In addition to the actual dollar amounts calculated here, the ORP plan provides better flexibility if you ever leave your job and the ability to pass on the FULL account value to a child or spouse if you pass away. Where a pension amount will be reduced by 40-100% when the primary earner passes away, the 401/403/457 accounts belong fully to those who inherit it. The lump sum for our 30 year old in retirement is something between $1.2 and $1.7 Million dollars that belongs to them and any beneficiaries, where the pension does not.
I must recommend to any 30 year old that they strongly consider the ORP plan and invest wisely in simple low cost index funds. Here are your provider options.
- DCP VRS / ICMA-RC – lowest fee ($30/yr) with a great BlackRock Equity Index fund F (exp. ratio .01%, called the help-me-do-it “stock fund” here)
- The do-it-for-me Target Date Funds (exp. ratio .09%) at DCP are also solid if your retirement date is closer than 15 years these might work for you for a higher fee ratio.
- Fidelity – Middle Fee ($60/yr) but no good index funds, see your choices here. Do Not Recommend. Laughably high exp ratios >.57%!!!
- TIAA – highest fee ($66/yr) with several complex annuity offerings. I am suspicious of annuities because the person selling them almost always gets a “sales load” or fee to sell it to you. I read about them and don’t recommend over low-fee index funds. TIAA does offer one vanguard fund with a good expense ratio (.06%) but not as good as the DCP stock fund above. See the TIAA investment offerings here.
Wait, you say, not everybody is 30?!? Good news, the spreadsheet allows for easy adjustment (again I will post at the end for you to play with if so inclined) and I have generated the charts for starting at 40 and 50 also.
At 40 you can see we have a bit of pickle. The pension will provide MORE income at retirement but will be surpassed by the growing ORP accounts at about 71. We are looking very far into the future so by this time markets could be returning 10% or 5% annually. Also trying to target a specific year is essentially impossible because in a given year the market can be + or – 25%. I still think that due to the flexibility and inheritance considerations our 40 year old friend should stick with ORP.
At 50 we see the pension start to break away as the option that would provide clearly more income when retired. In my opinion this is the tipping point, if you are over 50 you can claim your pension MUCH sooner and so the years of compounding are much fewer. The hypothetical “overtaking” of the ORP income (red line) you see around 75 at this point is a wild guess. As predicted, the closer you are to your full social security retirement age the more likely a pension is right for you.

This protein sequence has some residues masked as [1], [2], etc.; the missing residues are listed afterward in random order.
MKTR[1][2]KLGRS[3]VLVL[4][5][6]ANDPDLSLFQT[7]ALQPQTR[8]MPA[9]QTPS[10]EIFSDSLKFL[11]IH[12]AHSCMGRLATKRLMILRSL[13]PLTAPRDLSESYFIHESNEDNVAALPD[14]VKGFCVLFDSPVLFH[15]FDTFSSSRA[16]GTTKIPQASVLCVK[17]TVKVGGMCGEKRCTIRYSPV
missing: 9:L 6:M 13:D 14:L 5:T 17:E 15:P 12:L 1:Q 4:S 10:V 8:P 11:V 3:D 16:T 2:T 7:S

Now in addition to my math problem above there is a risk factor to consider with both types of retirement plan. Many arguments against the 401k self investment system usually involve a discussion of risk, with breathy articles like this one: 401(k)s are retirement robbery.
It’s hard to find a balanced view but my in opinion either system can work just fine if managed properly. However, I think the risks between trusting a market based self-directed approach (401a/401k) are probably somewhat similar to trusting that your company or organization will be in a position to pay your pension in 50 years, as we see in the news now, pensions are not sacrosanct. Your mileage my vary but I prefer the self directed approach for younger people. Specifically, Virginia’s pension system, the VRS is about 60-70% funded which isn’t the worst state but isn’t good. It hasn’t lost ground in recent years (article from 2012) but it hasn’t made up much ground either.
I hope the post was helpful for anybody starting in virginia with the complicated ORP vs VRS choice and for anybody who wants to understand the underlying difference between a pension and a 401k/403b type account!